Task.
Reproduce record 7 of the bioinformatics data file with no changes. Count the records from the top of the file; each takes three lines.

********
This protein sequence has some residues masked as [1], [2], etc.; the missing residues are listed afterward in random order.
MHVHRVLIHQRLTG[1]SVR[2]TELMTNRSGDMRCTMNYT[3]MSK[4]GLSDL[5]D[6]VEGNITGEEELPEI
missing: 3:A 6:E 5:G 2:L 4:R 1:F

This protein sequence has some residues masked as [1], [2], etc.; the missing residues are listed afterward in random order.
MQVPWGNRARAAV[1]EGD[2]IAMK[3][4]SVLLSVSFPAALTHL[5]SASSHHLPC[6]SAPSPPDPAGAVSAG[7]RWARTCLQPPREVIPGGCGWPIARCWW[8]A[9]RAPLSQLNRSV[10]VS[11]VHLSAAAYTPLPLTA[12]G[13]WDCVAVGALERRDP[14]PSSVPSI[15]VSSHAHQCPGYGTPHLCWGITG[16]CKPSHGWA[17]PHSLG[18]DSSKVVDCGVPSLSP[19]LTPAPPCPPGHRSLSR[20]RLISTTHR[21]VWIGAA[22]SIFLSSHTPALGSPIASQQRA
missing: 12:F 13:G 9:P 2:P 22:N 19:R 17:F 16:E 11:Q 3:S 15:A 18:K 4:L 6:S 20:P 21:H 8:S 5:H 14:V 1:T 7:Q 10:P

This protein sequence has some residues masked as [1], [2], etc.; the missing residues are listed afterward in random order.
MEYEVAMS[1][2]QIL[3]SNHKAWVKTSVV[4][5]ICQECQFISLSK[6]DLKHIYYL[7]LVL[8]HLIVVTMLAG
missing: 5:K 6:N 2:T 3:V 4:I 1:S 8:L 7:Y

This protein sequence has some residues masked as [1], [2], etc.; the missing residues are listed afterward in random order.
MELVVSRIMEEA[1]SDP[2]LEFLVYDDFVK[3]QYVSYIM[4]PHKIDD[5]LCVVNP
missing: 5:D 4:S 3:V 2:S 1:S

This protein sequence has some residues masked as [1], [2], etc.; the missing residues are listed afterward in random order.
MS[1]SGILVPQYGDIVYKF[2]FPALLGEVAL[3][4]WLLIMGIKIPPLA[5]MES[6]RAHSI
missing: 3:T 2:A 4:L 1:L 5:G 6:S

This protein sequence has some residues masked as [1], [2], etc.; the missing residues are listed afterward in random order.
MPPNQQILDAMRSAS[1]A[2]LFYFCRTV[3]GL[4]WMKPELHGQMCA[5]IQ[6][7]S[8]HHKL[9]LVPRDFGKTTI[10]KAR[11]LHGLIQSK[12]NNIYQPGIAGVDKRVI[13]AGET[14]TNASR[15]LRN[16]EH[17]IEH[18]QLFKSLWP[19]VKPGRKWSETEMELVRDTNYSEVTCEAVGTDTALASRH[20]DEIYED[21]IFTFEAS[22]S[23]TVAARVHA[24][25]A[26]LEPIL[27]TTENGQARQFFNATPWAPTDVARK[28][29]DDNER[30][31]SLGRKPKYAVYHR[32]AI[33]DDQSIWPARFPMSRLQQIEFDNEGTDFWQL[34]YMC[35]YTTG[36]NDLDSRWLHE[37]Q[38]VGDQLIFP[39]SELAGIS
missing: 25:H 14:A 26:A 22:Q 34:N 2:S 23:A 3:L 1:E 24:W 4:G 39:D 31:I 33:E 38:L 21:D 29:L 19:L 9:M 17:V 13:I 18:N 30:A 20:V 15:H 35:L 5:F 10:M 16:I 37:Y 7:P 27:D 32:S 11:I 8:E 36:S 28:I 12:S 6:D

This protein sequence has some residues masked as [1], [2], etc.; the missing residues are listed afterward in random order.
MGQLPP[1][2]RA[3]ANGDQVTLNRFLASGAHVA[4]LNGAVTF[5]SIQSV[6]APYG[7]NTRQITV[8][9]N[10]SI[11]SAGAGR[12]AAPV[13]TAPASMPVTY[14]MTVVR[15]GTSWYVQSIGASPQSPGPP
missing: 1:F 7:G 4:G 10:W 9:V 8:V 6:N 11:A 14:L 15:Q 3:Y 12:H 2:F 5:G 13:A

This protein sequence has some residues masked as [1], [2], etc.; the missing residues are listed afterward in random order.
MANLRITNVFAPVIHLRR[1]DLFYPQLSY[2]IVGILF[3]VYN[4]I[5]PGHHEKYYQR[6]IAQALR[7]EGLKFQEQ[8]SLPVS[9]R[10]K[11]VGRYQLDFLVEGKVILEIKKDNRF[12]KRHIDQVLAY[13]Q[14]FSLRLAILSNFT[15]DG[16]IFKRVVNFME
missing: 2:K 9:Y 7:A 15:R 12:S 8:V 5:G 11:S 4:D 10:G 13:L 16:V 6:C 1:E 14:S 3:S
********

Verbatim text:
This protein sequence has some residues masked as [1], [2], etc.; the missing residues are listed afterward in random order.
MGQLPP[1][2]RA[3]ANGDQVTLNRFLASGAHVA[4]LNGAVTF[5]SIQSV[6]APYG[7]NTRQITV[8][9]N[10]SI[11]SAGAGR[12]AAPV[13]TAPASMPVTY[14]MTVVR[15]GTSWYVQSIGASPQSPGPP
missing: 1:F 7:G 4:G 10:W 9:V 8:V 6:N 11:A 14:L 15:Q 3:Y 12:H 2:F 5:G 13:A